Despite much talk about the future of regional transit, the reality is for the foreseeable future, having a car is almost a necessity in this region if you want to be able to get to work on time, visit the doctor, go shopping – do all the things needed for a modern life.
However, many Metro Detroiters don’t have a car, and that due to lack of transportation options, locks them into poverty. To help deal with that, the group Vehicles for Change recently awarded 10 vehicles to people in need.
“Through this program, I am now able to drive to work every day,” said Detroiter Gancy Littles, Vehicles for Change’s most recent car recipient. “I know it will open up doors and opportunities for me. I recommend the program to anyone.”
According to Vehicles for Change, a study they did found that 75 percent of Vehicles for Change recipients got better jobs and/or boosted their earnings an average of $7,000 within the first year.
How does it work? The program guarantees low-interest car loans, under $1,000, helping recipients build credit while achieving pride of ownership.
In addition, the vehicles are repaired as needed before being sold and carry a six-month/6,000-mile warranty.
The full qualifications are here, but basically, you need to be currently employed full time (minimum 30+ hours per week), have a current valid Michigan Driver’s license prior to submitting of application, qualify as low income under their guidelines, need a car for employment purposes, you do not own any other car nor have one available to you and have no insurance violations with SOS.
You also need savings of $500 to cover the cost of insurance, taxes, tags and title and be insurable with no DUI/DWI on record and drug free. You also must have parental responsibility if under the age of 25. There are special conditions if you’re currently enrolled in school.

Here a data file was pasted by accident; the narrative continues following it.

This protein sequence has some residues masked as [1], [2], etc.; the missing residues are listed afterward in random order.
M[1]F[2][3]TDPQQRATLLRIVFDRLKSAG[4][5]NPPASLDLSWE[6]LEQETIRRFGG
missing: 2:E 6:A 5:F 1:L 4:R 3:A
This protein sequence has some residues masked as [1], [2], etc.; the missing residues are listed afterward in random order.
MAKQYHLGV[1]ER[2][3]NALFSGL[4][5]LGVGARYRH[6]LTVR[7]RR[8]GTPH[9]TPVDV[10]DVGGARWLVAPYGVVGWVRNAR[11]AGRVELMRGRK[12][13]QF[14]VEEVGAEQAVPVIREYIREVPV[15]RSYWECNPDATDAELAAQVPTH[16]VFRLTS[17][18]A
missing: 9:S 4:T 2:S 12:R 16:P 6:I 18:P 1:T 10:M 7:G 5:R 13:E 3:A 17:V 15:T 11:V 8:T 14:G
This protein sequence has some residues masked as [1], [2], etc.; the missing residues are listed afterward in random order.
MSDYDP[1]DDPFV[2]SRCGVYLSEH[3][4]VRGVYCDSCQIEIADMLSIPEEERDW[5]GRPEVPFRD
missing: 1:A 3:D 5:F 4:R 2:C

Although Detroit is the “Motor City,” more than a quarter of households in the city do not have a car.
Greg Packer, CEO of AccessPoint and Advisory Board Chair of Vehicles for Change, and Jim Mack, Vice President of AccessPoint, participated in the car awards ceremony. One of the vehicles awarded, a 1998 Mercury Mystique, belonged to Mack’s late mother.
“I’m delighted that our family can contribute to another family’s climb toward greater personal and financial independence,” said Mack.
Five of the people who received cars also got $100 Shell gas cards, courtesy of AccessPoint. The gas cards will become part of all future Vehicles for Change car awards in Detroit. “We know that reliable transportation is one of keys to consistent employment,” said Packer. “The gas cards help the car owners get off to a good start.”
The vehicles were the last of 28 car awards made available through a grant from Wayne Metropolitan Community Action Agency (Wayne Metro). The organization says that a new grant from Wayne Metro will soon be designated for additional car awards by Vehicles for Change. Wayne Metro has been providing services to low and moderate income individuals and families since 1971.